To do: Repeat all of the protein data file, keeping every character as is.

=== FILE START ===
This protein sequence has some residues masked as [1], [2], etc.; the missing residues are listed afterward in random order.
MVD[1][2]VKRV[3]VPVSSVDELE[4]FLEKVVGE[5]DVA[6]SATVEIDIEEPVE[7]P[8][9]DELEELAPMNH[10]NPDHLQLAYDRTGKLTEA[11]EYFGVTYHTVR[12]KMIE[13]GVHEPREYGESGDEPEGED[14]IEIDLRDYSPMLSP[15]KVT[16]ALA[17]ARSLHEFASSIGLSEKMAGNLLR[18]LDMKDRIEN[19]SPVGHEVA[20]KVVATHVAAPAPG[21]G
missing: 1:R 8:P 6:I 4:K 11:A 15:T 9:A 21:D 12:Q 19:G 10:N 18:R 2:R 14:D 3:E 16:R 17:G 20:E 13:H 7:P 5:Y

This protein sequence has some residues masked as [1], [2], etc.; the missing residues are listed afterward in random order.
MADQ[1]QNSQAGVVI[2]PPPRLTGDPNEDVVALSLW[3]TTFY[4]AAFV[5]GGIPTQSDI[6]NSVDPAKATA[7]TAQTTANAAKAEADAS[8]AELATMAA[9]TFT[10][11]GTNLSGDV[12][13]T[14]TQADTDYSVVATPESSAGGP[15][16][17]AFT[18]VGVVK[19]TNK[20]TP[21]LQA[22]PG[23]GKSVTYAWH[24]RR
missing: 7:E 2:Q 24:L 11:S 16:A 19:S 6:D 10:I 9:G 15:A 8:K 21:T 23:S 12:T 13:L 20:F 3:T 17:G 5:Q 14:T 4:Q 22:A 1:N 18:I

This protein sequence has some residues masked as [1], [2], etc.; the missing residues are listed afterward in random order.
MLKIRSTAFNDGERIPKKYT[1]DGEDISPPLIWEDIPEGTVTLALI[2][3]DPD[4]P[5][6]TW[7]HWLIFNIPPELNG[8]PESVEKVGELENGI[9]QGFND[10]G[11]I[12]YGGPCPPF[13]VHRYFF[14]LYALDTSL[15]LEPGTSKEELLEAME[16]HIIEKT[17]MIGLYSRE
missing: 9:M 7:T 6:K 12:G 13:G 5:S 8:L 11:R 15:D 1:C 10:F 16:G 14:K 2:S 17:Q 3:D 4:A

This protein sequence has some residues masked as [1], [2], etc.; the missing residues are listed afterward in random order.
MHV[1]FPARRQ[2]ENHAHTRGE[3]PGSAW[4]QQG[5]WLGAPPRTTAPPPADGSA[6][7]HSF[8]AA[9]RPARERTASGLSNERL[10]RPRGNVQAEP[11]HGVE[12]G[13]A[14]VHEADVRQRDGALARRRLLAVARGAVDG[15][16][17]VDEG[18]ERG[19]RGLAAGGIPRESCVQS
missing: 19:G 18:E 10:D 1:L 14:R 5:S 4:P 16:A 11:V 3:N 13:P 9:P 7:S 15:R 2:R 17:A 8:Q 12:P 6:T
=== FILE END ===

This protein sequence has some residues masked as [1], [2], etc.; the missing residues are listed afterward in random order.
MVD[1][2]VKRV[3]VPVSSVDELE[4]FLEKVVGE[5]DVA[6]SATVEIDIEEPVE[7]P[8][9]DELEELAPMNH[10]NPDHLQLAYDRTGKLTEA[11]EYFGVTYHTVR[12]KMIE[13]GVHEPREYGESGDEPEGED[14]IEIDLRDYSPMLSP[15]KVT[16]ALA[17]ARSLHEFASSIGLSEKMAGNLLR[18]LDMKDRIEN[19]SPVGHEVA[20]KVVATHVAAPAPG[21]G
missing: 1:R 8:P 6:I 4:K 11:A 15:T 9:A 21:D 12:Q 19:G 10:N 18:R 2:R 14:D 3:E 16:R 17:G 20:E 13:H 7:P 5:Y

This protein sequence has some residues masked as [1], [2], etc.; the missing residues are listed afterward in random order.
MADQ[1]QNSQAGVVI[2]PPPRLTGDPNEDVVALSLW[3]TTFY[4]AAFV[5]GGIPTQSDI[6]NSVDPAKATA[7]TAQTTANAAKAEADAS[8]AELATMAA[9]TFT[10][11]GTNLSGDV[12][13]T[14]TQADTDYSVVATPESSAGGP[15][16][17]AFT[18]VGVVK[19]TNK[20]TP[21]LQA[22]PG[23]GKSVTYAWH[24]RR
missing: 7:E 2:Q 24:L 11:S 16:A 19:S 6:D 10:I 9:G 15:A 8:K 21:T 23:S 12:T 13:L 20:F 3:T 17:G 5:Q 14:T 4:Q 22:A 1:N 18:I

This protein sequence has some residues masked as [1], [2], etc.; the missing residues are listed afterward in random order.
MLKIRSTAFNDGERIPKKYT[1]DGEDISPPLIWEDIPEGTVTLALI[2][3]DPD[4]P[5][6]TW[7]HWLIFNIPPELNG[8]PESVEKVGELENGI[9]QGFND[10]G[11]I[12]YGGPCPPF[13]VHRYFF[14]LYALDTSL[15]LEPGTSKEELLEAME[16]HIIEKT[17]MIGLYSRE
missing: 9:M 7:T 6:K 12:G 13:G 5:S 8:L 11:R 15:D 1:C 10:F 16:G 14:K 2:S 17:Q 3:D 4:A

This protein sequence has some residues masked as [1], [2], etc.; the missing residues are listed afterward in random order.
MHV[1]FPARRQ[2]ENHAHTRGE[3]PGSAW[4]QQG[5]WLGAPPRTTAPPPADGSA[6][7]HSF[8]AA[9]RPARERTASGLSNERL[10]RPRGNVQAEP[11]HGVE[12]G[13]A[14]VHEADVRQRDGALARRRLLAVARGAVDG[15][16][17]VDEG[18]ERG[19]RGLAAGGIPRESCVQS
missing: 19:G 18:E 10:D 1:L 14:R 5:S 4:P 16:A 11:V 3:N 13:P 9:P 7:S 15:R 2:R 17:A 8:Q 12:P 6:T